Full Text Available Demographic composition and dynamics of animal and human populations are important determinants for the transmission dynamics of infectious disease and for the effect of infectious disease or environmental disasters on productivity. In many circumstances, demographic data are not available or of poor quality. Since 1999 Switzerland has been recording cattle movements, births, deaths and slaughter in an animal movement database (AMD. The data present in the AMD offers the opportunity for analysing and understanding the dynamic of the Swiss cattle population. A dynamic population model can serve as a building block for future disease transmission models and help policy makers in developing strategies regarding animal health, animal welfare, livestock management and productivity. The Swiss cattle population was therefore modelled using a system of ordinary differential equations. The model was stratified by production type (dairy or beef, age and gender (male and female calves: 0-1 year, heifers and young bulls: 1-2 years, cows and bulls: older than 2 years. The simulation of the Swiss cattle population reflects the observed pattern accurately. Parameters were optimized on the basis of the goodness-of-fit (using the Powell algorithm. The fitted rates were compared with calculated rates from the AMD and differed only marginally. This gives confidence in the fitted rates of parameters that are not directly deductible from the AMD (e.g. the proportion of calves that are moved from the dairy system to fattening plants.

  10. Interface-Flattening Transform for EM Field Modeling in Tilted, Cylindrically-Stratified Geophysical Media

    CERN Document Server

    Sainath, Kamalesh

    2016-01-01

    We propose and investigate an "interface-flattening" transformation, hinging upon Transformation Optics (T.O.) techniques, to facilitate the rigorous analysis of electromagnetic (EM) fields radiated by sources embedded in tilted, cylindrically-layered geophysical media. Our method addresses the major challenge in such problems of appropriately approximating the domain boundaries in the computational model while, in a full-wave manner, predicting the effects of tilting in the layers. When incorporated into standard pseudo-analytical algorithms, moreover, the proposed method is quite robust, as it is not limited by absorption, anisotropy, and/or eccentering profile of the cylindrical geophysical formations, nor is it limited by the radiation frequency. These attributes of the proposed method are in contrast to past analysis methods for tilted-layer media that often place limitations on the source and medium characteristics. Through analytical derivations as well as a preliminary numerical investigation, we anal...

  11. Stable, accurate and efficient computation of normal modes for horizontal stratified models

    Science.gov (United States)

    Wu, Bo; Chen, Xiaofei

    2016-08-01

    We propose an adaptive root-determining strategy that is very useful when dealing with trapped modes or Stoneley modes whose energies become very insignificant on the free surface in the presence of low-velocity layers or fluid layers in the model. Loss of modes in these cases or inaccuracy in the calculation of these modes may then be easily avoided. Built upon the generalized reflection/transmission coefficients, the concept of `family of secular functions' that we herein call `adaptive mode observers' is thus naturally introduced to implement this strategy, the underlying idea of which has been distinctly noted for the first time and may be generalized to other applications such as free oscillations or applied to other methods in use when these cases are encountered. Additionally, we have made further improvements upon the generalized reflection/transmission coefficient method; mode observers associated with only the free surface and low-velocity layers (and the fluid/solid interface if the model contains fluid layers) are adequate to guarantee no loss and high precision at the same time of any physically existent modes without excessive calculations. Finally, the conventional definition of the fundamental mode is reconsidered, which is entailed in the cases under study. Some computational aspects are remarked on. With the additional help afforded by our superior root-searching scheme and the possibility of speeding calculation using a less number of layers aided by the concept of `turning point', our algorithm is remarkably efficient as well as stable and accurate and can be used as a powerful tool for widely related applications.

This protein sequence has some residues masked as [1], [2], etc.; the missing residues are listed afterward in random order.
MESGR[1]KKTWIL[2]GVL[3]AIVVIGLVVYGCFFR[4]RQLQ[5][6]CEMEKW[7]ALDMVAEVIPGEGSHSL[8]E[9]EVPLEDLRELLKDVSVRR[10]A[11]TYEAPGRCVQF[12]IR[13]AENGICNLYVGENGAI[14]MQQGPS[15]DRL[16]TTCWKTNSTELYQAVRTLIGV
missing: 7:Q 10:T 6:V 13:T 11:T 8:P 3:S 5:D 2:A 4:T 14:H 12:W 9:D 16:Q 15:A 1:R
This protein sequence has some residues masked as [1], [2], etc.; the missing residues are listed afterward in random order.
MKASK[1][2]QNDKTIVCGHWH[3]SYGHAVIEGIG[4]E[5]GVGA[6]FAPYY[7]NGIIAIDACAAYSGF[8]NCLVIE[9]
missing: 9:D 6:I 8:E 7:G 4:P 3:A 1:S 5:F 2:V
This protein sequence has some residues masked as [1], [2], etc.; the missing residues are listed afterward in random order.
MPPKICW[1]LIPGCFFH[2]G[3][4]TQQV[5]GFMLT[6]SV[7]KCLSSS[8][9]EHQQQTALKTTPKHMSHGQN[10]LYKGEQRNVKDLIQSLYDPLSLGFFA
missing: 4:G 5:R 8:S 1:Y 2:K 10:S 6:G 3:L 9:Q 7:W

12. Bayesian hierarchical models combining different study types and adjusting for covariate imbalances: a simulation study to assess model performance.

    Directory of Open Access Journals (Sweden)

    C Elizabeth McCarron

    Full Text Available BACKGROUND: Bayesian hierarchical models have been proposed to combine evidence from different types of study designs. However, when combining evidence from randomised and non-randomised controlled studies, imbalances in patient characteristics between study arms may bias the results. The objective of this study was to assess the performance of a proposed Bayesian approach to adjust for imbalances in patient level covariates when combining evidence from both types of study designs. METHODOLOGY/PRINCIPAL FINDINGS: Simulation techniques, in which the truth is known, were used to generate sets of data for randomised and non-randomised studies. Covariate imbalances between study arms were introduced in the non-randomised studies. The performance of the Bayesian hierarchical model adjusted for imbalances was assessed in terms of bias. The data were also modelled using three other Bayesian approaches for synthesising evidence from randomised and non-randomised studies. The simulations considered six scenarios aimed at assessing the sensitivity of the results to changes in the impact of the imbalances and the relative number and size of studies of each type. For all six scenarios considered, the Bayesian hierarchical model adjusted for differences within studies gave results that were unbiased and closest to the true value compared to the other models. CONCLUSIONS/SIGNIFICANCE: Where informed health care decision making requires the synthesis of evidence from randomised and non-randomised study designs, the proposed hierarchical Bayesian method adjusted for differences in patient characteristics between study arms may facilitate the optimal use of all available evidence leading to unbiased results compared to unadjusted analyses.